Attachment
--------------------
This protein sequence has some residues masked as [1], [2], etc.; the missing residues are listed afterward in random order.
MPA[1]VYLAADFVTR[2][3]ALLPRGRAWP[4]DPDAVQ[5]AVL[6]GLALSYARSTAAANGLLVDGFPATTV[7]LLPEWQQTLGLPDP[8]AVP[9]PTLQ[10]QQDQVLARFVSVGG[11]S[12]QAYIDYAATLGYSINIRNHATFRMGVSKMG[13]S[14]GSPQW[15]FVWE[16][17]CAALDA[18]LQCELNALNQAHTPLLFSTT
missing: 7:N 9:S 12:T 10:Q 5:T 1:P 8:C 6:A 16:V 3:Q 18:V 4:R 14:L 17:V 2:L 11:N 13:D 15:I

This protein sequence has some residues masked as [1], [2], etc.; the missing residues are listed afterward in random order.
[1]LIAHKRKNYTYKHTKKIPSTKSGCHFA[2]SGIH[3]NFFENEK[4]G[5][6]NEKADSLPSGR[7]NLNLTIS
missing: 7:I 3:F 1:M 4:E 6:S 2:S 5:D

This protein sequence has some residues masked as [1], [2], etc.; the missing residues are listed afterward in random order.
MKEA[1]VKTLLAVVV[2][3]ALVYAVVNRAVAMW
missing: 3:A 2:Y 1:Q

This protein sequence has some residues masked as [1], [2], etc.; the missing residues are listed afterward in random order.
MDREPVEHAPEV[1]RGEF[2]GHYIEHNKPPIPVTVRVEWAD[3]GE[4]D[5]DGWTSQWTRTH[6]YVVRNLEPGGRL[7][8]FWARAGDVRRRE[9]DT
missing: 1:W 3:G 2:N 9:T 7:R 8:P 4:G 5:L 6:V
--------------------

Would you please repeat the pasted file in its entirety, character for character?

This protein sequence has some residues masked as [1], [2], etc.; the missing residues are listed afterward in random order.
MPA[1]VYLAADFVTR[2][3]ALLPRGRAWP[4]DPDAVQ[5]AVL[6]GLALSYARSTAAANGLLVDGFPATTV[7]LLPEWQQTLGLPDP[8]AVP[9]PTLQ[10]QQDQVLARFVSVGG[11]S[12]QAYIDYAATLGYSINIRNHATFRMGVSKMG[13]S[14]GSPQW[15]FVWE[16][17]CAALDA[18]LQCELNALNQAHTPLLFSTT
missing: 7:N 9:S 12:T 10:Q 5:T 1:P 8:C 6:A 16:V 3:Q 18:V 4:R 14:L 17:V 2:L 11:N 13:D 15:I

This protein sequence has some residues masked as [1], [2], etc.; the missing residues are listed afterward in random order.
[1]LIAHKRKNYTYKHTKKIPSTKSGCHFA[2]SGIH[3]NFFENEK[4]G[5][6]NEKADSLPSGR[7]NLNLTIS
missing: 7:I 3:F 1:M 4:E 6:S 2:S 5:D

This protein sequence has some residues masked as [1], [2], etc.; the missing residues are listed afterward in random order.
MKEA[1]VKTLLAVVV[2][3]ALVYAVVNRAVAMW
missing: 3:A 2:Y 1:Q

This protein sequence has some residues masked as [1], [2], etc.; the missing residues are listed afterward in random order.
MDREPVEHAPEV[1]RGEF[2]GHYIEHNKPPIPVTVRVEWAD[3]GE[4]D[5]DGWTSQWTRTH[6]YVVRNLEPGGRL[7][8]FWARAGDVRRRE[9]DT
missing: 1:W 3:G 2:N 9:T 7:R 8:P 4:G 5:L 6:V